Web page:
Warsaw – The British referendum on the EU is yet another example of a stress-test that today’s liberal democracies have to endure. Throughout Europe there is a widespread feeling that conventional liberal-democratic measures – cyclical elections and consequent years of uninterrupted rule by the parliamentary representation or a designated cabinet – aren’t fit for todays’s situation that demands new, more direct and immediate responses. Hence the popularity of referendums (Greece, Hungary, Poland, UK…) and extraordinary measures, emergency plans, and new powers. The British political class is setting new stakes in this game.
But this isn’t just a problem of extremism and populism, as some would see it. There’s full support and even encouragement from mainstream politicians for these extraordinary tools. PM Cameron is –regardless of any inflammatory comments he might have made or controversial stances on various issues he took at times – a mainstream politician, a conservative, after all. And yet it is him, not some radical socialist fraction of Labour or UKIP’s eurosceptics, who delivered and executed an idea of a referendum on perhaps the most radical and far-reaching choice a European has had to make in 25 years. Because this is what it is. Even if the consequences of the UK potentially leaving the EU wouldn’t be catastrophic in any tangible dimension (people have adapted to more unusual situations and quickly) opening the floodgates for even more radical measures in other European nations will wipe out liberal democracies as we know them.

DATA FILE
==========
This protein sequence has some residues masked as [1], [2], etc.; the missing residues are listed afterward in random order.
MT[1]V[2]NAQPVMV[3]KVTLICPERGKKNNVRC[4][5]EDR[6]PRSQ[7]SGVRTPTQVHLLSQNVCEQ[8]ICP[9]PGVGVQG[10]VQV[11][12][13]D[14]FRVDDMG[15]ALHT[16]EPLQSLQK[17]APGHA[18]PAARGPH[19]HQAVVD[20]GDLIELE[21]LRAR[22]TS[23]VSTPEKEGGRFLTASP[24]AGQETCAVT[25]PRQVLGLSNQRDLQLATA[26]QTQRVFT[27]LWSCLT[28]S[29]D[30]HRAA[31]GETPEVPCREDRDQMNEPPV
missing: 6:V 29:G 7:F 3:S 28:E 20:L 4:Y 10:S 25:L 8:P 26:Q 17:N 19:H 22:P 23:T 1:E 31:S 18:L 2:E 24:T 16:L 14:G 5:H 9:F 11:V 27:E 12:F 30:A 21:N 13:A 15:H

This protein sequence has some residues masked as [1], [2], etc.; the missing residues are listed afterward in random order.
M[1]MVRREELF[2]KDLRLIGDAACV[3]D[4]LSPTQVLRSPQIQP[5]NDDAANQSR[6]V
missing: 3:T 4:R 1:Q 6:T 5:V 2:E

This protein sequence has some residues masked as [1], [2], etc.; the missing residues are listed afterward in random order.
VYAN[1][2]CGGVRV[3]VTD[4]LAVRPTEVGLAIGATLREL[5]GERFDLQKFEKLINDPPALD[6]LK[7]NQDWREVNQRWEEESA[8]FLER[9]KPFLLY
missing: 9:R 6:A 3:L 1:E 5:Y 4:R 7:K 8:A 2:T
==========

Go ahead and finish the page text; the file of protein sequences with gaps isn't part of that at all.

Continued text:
There’s no underestimating this internal paradox: where there’s dissatisfaction with the political mainstream, the mainstream itself seeks to emulate it’s own critics and contestants, eventually helping to derail itself! This is what UK referendum is about, and this is where the risk lies.